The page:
Fifty years ago next month, a quartet of Brits was beamed into American homes on the Ed Sullivan Show and life was never the same on this side of the pond.
John, Paul, George and Ringo---The Beatles---appeared on Sullivan's show in New York on February 9, 1964. Of course, the Beatles were a hit about a year before that, in the UK, but we Americans, full of ourselves, acknowledge the rock group's coming of age as the date they took the stage on Sullivan's show.
Sullivan's TV show was like New York City itself. If you could make it there, you could make it anywhere.
Sullivan helped launch Elvis Presley's monster career, and in less famous ways, those of several comedians.
But it was the Beatles' appearance that virtually overnight turned John Lennon, Paul McCartney, George Harrison and Ringo Starr into household names.
Sullivan's show aired on Sunday nights, so no doubt that on Monday, February 10, 1964, the water cooler talk was focused on how you could barely hear the Fab Four belt out their songs over the screams of the adoring females in the studio audience.
That, and how the Beatles looked.
We had never seen anything quite like the Beatles, in terms of physical appearance. First, theirs was a quartet where everyone seemed to be in the spotlight. This wasn't a front man with three guys behind him.
Second, there was the hair.
Third, of course, was the music.
An estimated 73 million viewers tuned in to watch the Beatles make their first live appearance on American television, on Sullivan's show. A January 3 blip on Jack Paar's Tonight Show was on videotape.
So what songs did they perform? It was a cascade of hits.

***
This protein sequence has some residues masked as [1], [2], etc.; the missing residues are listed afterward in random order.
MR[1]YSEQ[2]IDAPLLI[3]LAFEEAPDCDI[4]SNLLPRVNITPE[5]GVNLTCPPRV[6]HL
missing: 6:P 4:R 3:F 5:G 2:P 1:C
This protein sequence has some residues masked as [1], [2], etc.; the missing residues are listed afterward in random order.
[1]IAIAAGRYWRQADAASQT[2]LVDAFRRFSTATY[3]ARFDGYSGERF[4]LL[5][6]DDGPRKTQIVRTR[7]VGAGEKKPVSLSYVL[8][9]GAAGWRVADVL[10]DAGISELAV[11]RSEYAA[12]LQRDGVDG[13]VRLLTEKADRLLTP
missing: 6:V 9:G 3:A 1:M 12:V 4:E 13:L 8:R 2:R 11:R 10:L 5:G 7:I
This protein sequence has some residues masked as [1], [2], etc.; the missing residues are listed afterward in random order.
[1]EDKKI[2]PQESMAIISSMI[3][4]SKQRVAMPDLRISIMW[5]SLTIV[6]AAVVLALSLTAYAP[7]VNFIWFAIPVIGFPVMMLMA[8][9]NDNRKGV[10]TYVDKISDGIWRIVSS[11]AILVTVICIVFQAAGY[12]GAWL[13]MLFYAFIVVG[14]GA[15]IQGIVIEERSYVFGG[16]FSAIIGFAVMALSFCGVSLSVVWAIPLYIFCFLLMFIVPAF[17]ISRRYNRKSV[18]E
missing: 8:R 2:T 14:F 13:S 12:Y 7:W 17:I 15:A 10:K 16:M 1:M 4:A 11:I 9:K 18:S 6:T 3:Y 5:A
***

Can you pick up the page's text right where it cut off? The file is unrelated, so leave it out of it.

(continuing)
After “All My Loving,” Paul sang lead on “Til There Was You.” They also performed “She Loves You,” “I Saw Her Standing There” and “I Want to Hold Your Hand.”
According to the accounts of folks who were in the studio that night, security was tight and audience members were carefully vetted. And they were very loud.
Beatlemania was born by the time the kids from Liverpool took their thunderous applause at the end of their set.
America needed something to get excited about, because just over two months prior, President Kennedy was assassinated in Dallas.
It's not overkill to say that the Beatles' appearance on Sullivan's show on that Sunday night in February, 1964 encouraged dozens, if not hundreds, of teens and adolescents to want to form their own rock bands.
One of them was Patti Quatro Ericson, who was moved by the Beatles' energy to form the all-girl Pleasure Seekers---especially after seeing them perform live at Olympia Stadium in September, 1964.
“I went to the concert with my friends and sat there, in awe of the ambiance, just stunned,” Patti said . “It was my epiphany moment. I watched everyone, including my friends, crying and screaming, and I just watched and sat there. I went home, called my friends — I knew that was what we needed to do. That moment gave me my calling and impetus to start a band.”
A week after Groundhog Day in 1964, the Beatles poked their heads into our living rooms and thus was declared 50 years of early rock-and-roll springs.